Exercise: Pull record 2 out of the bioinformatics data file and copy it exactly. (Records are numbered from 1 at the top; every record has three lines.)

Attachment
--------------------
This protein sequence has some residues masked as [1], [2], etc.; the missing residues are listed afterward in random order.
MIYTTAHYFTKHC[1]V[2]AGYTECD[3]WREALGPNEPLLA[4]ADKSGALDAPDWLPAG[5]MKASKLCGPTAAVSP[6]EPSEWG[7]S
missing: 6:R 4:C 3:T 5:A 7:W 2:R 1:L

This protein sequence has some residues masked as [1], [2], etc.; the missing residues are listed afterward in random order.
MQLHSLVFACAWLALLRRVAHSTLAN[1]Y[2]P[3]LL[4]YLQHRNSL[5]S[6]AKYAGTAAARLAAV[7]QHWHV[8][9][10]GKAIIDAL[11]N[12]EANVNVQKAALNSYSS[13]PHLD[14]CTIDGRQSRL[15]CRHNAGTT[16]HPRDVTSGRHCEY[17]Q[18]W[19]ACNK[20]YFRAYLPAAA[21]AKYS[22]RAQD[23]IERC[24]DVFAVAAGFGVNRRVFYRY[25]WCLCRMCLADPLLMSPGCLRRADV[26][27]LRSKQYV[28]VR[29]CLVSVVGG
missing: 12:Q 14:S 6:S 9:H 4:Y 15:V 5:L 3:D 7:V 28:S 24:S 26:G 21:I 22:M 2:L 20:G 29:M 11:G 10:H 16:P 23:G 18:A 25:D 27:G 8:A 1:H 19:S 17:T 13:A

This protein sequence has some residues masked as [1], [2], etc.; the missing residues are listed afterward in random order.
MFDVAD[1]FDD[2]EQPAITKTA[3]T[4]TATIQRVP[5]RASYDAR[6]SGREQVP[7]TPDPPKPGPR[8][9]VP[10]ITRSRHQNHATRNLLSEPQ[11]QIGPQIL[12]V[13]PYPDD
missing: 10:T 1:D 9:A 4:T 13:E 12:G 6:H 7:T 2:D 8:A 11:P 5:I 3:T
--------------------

This protein sequence has some residues masked as [1], [2], etc.; the missing residues are listed afterward in random order.
MQLHSLVFACAWLALLRRVAHSTLAN[1]Y[2]P[3]LL[4]YLQHRNSL[5]S[6]AKYAGTAAARLAAV[7]QHWHV[8][9][10]GKAIIDAL[11]N[12]EANVNVQKAALNSYSS[13]PHLD[14]CTIDGRQSRL[15]CRHNAGTT[16]HPRDVTSGRHCEY[17]Q[18]W[19]ACNK[20]YFRAYLPAAA[21]AKYS[22]RAQD[23]IERC[24]DVFAVAAGFGVNRRVFYRY[25]WCLCRMCLADPLLMSPGCLRRADV[26][27]LRSKQYV[28]VR[29]CLVSVVGG
missing: 12:Q 14:S 6:S 9:H 4:Y 15:V 5:L 3:D 7:V 28:S 24:S 26:G 21:I 22:M 2:L 20:G 29:M 11:G 10:H 16:P 23:G 18:A 25:D 27:G 8:A 1:H 19:S 17:T 13:A